A initially highly promising United career ended with just 23 appearances on his Old Trafford record.

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t.d.
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Re: Kenneth 'Ken' Morgans

Tue Feb 05, 2008 4:05 pm

Thanks for that Rob :)

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http://news.bbc.co.uk/sport1/hi/football/league_of_wales/default.stm
If you click on the listen link next to Kenny's name, well you can listen to him :o :P

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Re: Kenneth 'Ken' Morgans

Tue Feb 05, 2008 6:33 pm

Kenny Morgans and Albert Scanlan are on MUTV live now.

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Re: Kenneth 'Ken' Morgans

Thu Apr 23, 2009 3:54 pm

50 Years On – Kenny Morgans – The Likeable Welshman

At the time of the Munich tragedy, Kenny Morgans was the youngest of the “Busby Babes”. He was born in Swansea on March 16th 1939 and joined Manchester united shortly after his 15th birthday in 1954. Like many of the young boys who joined Manchester United at that time, he was initially taken on as a Ground Staff boy, and like many of his predecessors, worked around the stadium painting the stands, helping in the boot room, tending the laundry, and cleaning out the dressing rooms and baths. Far removed from what was perceived to be the life of a budding professional footballer.

Kenny was the quiet, self effacing Welsh boy. But he had an abundance of skill. This did not go unnoticed by the Manchester united Coaching staff. He was a right winger who possessed all the trickery needed to take on some of the tough uncompramising defenders that played in the game at all levels at that time. He had great feet, similar to a certain young Irishman who was to come to the fore a good few years later. Kenny had a great feel for the ball and was able to keep it close to either foot as he ran at full backs. Aligned to that, he had terrific pace and once he had turned them, there was no catching him and he would then deliver quality balls into the penalty box to the delight of the other forwards.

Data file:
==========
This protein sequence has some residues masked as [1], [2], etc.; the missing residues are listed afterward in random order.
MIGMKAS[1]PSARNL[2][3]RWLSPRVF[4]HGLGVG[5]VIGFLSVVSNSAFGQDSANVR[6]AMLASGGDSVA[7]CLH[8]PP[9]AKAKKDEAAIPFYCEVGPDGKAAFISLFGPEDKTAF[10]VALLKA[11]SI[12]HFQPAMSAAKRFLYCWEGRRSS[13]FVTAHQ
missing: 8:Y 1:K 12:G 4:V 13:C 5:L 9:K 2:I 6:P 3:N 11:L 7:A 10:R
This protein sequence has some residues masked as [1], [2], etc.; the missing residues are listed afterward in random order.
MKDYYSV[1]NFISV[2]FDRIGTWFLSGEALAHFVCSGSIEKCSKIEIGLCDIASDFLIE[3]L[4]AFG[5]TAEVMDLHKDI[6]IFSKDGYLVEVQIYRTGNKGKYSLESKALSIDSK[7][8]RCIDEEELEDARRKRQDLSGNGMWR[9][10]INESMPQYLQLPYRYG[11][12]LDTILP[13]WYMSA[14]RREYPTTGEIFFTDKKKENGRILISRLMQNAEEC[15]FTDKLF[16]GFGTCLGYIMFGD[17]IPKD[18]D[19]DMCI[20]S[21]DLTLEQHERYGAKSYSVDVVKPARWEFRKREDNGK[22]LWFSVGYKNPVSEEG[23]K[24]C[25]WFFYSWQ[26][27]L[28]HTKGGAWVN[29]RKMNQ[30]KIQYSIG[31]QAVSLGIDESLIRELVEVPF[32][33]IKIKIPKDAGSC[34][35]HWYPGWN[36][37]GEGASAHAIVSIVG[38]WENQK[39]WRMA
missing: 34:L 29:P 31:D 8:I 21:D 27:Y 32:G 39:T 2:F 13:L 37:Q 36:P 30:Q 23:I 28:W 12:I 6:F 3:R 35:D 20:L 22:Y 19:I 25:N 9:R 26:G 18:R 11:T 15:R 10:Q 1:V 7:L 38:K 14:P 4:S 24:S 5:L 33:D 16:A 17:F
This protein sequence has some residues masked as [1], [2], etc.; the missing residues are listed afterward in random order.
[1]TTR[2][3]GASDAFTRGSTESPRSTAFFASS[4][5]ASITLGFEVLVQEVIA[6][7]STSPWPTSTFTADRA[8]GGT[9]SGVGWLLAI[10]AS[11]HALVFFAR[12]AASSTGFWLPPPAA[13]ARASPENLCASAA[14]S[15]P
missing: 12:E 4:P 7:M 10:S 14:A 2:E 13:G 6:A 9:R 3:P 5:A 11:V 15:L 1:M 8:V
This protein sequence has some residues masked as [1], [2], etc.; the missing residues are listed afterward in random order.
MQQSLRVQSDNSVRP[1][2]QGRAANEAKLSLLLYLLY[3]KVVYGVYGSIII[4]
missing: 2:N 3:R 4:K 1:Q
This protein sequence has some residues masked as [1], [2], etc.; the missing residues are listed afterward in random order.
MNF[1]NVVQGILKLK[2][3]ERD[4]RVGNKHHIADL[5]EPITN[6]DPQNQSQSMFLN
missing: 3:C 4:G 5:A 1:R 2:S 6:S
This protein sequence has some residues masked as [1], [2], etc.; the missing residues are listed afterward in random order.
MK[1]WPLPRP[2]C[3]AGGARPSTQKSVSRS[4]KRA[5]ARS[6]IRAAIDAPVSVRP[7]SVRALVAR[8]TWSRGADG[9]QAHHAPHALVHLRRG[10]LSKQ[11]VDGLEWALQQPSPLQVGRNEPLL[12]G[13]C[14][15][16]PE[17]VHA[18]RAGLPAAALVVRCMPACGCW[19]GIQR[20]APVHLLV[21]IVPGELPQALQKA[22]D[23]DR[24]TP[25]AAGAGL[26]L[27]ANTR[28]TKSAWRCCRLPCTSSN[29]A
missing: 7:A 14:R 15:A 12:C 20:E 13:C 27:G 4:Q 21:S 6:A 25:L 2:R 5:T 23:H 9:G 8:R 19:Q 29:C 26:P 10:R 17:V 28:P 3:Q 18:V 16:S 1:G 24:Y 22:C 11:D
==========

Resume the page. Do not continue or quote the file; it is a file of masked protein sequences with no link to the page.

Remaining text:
He progressed from the junior team through the ‘A’ and ‘B’ teams and was also the star in two FA youth cup winning teams in 1955/56, and 1956/57. He was also playing in the Youth team that began its defence of the trophy in 1957/58. My own memories of him were seeing him initially in the Youth team during the 1955/56 season, particularly against Chesterfield in the Final first leg at Old Trafford. This young Welsh boy, with the frail physique, tormented the bigger Chesterfield defenders throughout the game and he was responsible for laying on two of the three goals that United’s young team scored that evening. I can recall that when the final whistle was blown, and United had won by 3-2, as the players left the pitch hordes of young kids ran on to the pitch and surrounded two players. One was Chesterfield’s young 17 years old goalkeeper who had put in an astonishing performance which kept the score line respectable (it was none other than Gordon Banks) and the other was young Morgans.
Kenny began to develop a reputation and fast became a favourite of those fans who went to watch the Reserve team on a regular basis. Towards the end of that 1955/56 season, he had started to appear as a regular name on the Reserve team sheet. At this time, United were blessed with some top class wingers; David Pegg, Johnny Berry, Albert Scanlon, Johnny Scott, Noel MacFarklane, and even fellow Welshman and international, Colin Webster. So progressing to the first team was going to be a challenge but it was one that he quietly got on with.

The following season, 1956/57, he was again appearing regularly at reserve team level and again starred in the Youth team which retained the FA Youth Cup beating West Ham united 8-2 on aggregate in the Final. His performances at both levels were beginning to make people to take notice. Johnny Berry though had been Mr. Consistency for the previous five seasons, and he was a delight to watch. In today’s modern game, Berry would have had people sitting on the edge of their seats! I think that it would also be truthful to say that Morgans, once he had broken into the first team, would have had the same effect.

I recall a Wednesday evening in November of 1957 when I went to watch the Manchester United Youth team play in a Youth Cup tie at Maine Road against arch rivals Manchester City. Over 25,000 fans turned up that evening to watch Morgans put on a dazzling display of wing play which if my memory is correct, was the biggest factor in United winning comfortably by 4-1. He was mesmeric that evening and the young City defence just could not cope with his dribbling skills and his pace… he simply tore them apart. He was certainly ready for first team football even though he was just 18 years of age.